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Decolonizing Data: Unsettling Conversations about Social Research Methods

Jacqueline M. Quinless

2022 Canada

Decolonizing Data explores how ongoing structures of colonialization negatively impact the well-being of Indigenous peoples and communities across Canada, resulting in persistent health inequalities. In addressing the social dimensions of health, particularly as they affect Indigenous peoples and BIPOC communities, Decolonizing Data asks, Should these groups be given priority for future health policy considerations?

Decolonizing Data provides a deeper understanding of the social dimensions of health as applied to Indigenous peoples, who have been historically underfunded in and excluded from health services, programs, and quality of care; this inequality has most recently been seen during the COVID-19 pandemic.

Drawing on both western and Indigenous methodologies, this unique scholarly contribution takes both a sociological perspective and the “two-eyed seeing” approach to research methods. By looking at the ways that everyday research practices contribute to the colonization of health outcomes for Indigenous peoples, Decolonizing Data exposes the social dimensions of healthcare and offers a careful and respectful reflection on how to “unsettle conversations” about applied social research initiatives for our most vulnerable groups.

The Importance of Power and Place: Place-Based Consciousness
Who is Indigenous?
Indigenous Peoples and the Urban Landscape in Canada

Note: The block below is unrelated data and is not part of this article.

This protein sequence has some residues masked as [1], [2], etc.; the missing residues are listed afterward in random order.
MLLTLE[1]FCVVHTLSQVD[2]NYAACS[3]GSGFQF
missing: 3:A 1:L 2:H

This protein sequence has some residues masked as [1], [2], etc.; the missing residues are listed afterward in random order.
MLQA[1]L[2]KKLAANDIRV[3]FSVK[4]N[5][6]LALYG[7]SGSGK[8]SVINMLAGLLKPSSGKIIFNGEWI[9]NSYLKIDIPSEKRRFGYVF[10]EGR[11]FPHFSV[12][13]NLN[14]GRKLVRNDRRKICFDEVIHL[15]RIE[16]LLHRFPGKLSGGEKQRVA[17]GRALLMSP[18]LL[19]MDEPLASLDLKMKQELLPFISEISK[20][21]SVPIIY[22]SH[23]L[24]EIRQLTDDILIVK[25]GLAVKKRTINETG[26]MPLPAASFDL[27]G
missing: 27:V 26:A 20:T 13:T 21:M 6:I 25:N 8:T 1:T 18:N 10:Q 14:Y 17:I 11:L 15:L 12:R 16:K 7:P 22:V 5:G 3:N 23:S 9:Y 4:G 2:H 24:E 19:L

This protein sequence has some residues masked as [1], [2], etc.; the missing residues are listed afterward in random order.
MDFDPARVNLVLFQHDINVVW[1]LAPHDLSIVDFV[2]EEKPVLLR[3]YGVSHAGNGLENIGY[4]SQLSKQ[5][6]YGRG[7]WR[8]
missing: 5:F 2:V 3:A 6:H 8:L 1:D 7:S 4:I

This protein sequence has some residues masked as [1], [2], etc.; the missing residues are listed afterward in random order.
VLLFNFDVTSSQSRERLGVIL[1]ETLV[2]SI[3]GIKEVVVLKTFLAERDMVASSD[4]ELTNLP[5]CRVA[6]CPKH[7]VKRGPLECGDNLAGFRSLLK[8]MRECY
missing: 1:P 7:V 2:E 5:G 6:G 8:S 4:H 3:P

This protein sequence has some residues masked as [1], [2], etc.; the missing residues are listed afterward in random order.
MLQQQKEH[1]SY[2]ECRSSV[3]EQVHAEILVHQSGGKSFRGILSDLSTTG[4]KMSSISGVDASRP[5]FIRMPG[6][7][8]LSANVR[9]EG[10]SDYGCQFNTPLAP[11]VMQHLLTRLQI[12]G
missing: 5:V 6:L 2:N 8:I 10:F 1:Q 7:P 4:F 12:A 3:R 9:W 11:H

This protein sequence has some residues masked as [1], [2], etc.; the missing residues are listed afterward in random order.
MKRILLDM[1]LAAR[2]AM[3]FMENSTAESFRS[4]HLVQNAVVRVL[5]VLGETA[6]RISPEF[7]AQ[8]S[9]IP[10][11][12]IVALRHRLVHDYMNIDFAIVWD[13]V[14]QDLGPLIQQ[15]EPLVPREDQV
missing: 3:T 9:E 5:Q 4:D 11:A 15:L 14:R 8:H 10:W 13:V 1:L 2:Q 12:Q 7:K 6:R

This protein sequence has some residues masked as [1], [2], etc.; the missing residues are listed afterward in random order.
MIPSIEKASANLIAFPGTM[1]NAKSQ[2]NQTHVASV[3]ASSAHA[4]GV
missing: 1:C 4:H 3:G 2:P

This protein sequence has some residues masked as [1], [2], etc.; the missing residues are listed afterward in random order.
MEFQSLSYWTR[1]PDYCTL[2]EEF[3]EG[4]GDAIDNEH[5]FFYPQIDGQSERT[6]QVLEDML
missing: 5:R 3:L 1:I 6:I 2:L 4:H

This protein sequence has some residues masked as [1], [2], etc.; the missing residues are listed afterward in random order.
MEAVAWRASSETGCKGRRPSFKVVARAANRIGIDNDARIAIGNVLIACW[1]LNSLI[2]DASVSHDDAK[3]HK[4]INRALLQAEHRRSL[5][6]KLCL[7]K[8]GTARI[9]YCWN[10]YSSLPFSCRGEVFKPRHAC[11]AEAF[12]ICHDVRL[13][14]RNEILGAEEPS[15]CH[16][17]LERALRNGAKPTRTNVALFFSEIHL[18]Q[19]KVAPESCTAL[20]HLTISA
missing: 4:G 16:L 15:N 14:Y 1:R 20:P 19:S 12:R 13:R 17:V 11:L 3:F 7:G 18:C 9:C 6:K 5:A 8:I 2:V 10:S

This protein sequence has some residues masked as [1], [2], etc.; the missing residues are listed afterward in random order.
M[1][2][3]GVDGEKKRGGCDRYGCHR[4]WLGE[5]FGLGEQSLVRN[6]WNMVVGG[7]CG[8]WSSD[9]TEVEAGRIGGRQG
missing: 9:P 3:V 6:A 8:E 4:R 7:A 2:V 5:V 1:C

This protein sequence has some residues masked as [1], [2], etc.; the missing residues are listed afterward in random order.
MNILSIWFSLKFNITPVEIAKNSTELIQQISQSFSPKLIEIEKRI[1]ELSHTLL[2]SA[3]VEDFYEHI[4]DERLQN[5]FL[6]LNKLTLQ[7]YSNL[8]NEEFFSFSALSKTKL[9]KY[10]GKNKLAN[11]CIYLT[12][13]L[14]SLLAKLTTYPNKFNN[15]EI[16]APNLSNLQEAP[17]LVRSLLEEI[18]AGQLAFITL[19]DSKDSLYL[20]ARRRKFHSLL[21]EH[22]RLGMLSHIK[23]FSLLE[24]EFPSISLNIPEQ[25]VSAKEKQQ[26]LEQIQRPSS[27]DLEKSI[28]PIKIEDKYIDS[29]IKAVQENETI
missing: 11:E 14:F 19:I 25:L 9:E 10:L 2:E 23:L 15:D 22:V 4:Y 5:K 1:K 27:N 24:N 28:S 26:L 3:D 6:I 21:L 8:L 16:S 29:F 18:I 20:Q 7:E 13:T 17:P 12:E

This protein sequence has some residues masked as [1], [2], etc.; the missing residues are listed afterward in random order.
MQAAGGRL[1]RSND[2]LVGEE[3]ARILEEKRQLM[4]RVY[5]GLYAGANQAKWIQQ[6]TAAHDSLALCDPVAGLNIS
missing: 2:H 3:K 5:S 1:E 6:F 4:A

Indigenous Perspectives on the Good Life
The Link Between Social Capital and Indigenous Well-Being

2. The Impacts of Colonization on Indigenous Health and Well-being
Setter State Policy and Indigenous Peoples
Assimilation Policy and Poor Health Outcomes
The Indian Reserve System
The Residential School System
Historical Trauma for Generations to Come
Acts of Reconciliation
The 1996 Royal Commission on Aboriginal Peoples (RCAP)
The 2015 Truth and Reconciliation Commission (TRC)

3. Decolonizing Bodies and a Self-Governing Health System
Indigenous Well-being and Urban Life
Beyond the Western Medical Model and Decolonizing Bodies
Health Transformation and Self-Determination
Health Governance and the First Nations Health Authority

4. Social Capital Theory, Health Indicators and Indigenous Communities
Historical Overview: Bourdieusian Social Capital and Health Status
Social Capital Analysis and Applied Social Research
Social Capital Theory and Colonization
Moving Beyond the GDP: Social and Economic Indicators of Well-being
How is Well-Being Measured in Canada?
How is Indigenous Well-Being Measured in Canada?
Indigenous Health Indictors Frameworks

5. Decolonizing Data and Critical Research Methods
Decolonizing Methodologies
Ethics: Honoring Indigenous Protocols and Relational Accountability
Participation Action Research and Indigenous Communities
Two-Eyed Seeing and Indigenous Health Outcomes
Qualitative Findings
The Origin Story of the First Nations Perspective on Health and Wellness
Traditional Knowledge
Data Governance and Ownership
From Illness Models to Wellness Perspectives
A Critical Data Approach
Decolonizing Data and Indigenous Health Outcomes
The 2012 Aboriginal People’s Survey and Measuring Historical Trauma
Individual and Community Level Factors Affecting Indigenous Health Outcomes
Quantitative Findings
Transgenerational Trauma and Health Outcomes
Indigenous Culture as Resistance to Trauma

6. Conclusion
Indigenous-Based Determinants of Health and Wellness
Social Capital and Indigenous Health and Wellness
Critical Reflections
Allyship and Solidarity
Relational Allyship and Responsive Research
Responsive Research, the TRAC Method and Indigenous Data Sovereignty
The Limitations of Two-Eyed Seeing
Indigenous Data Sovereignty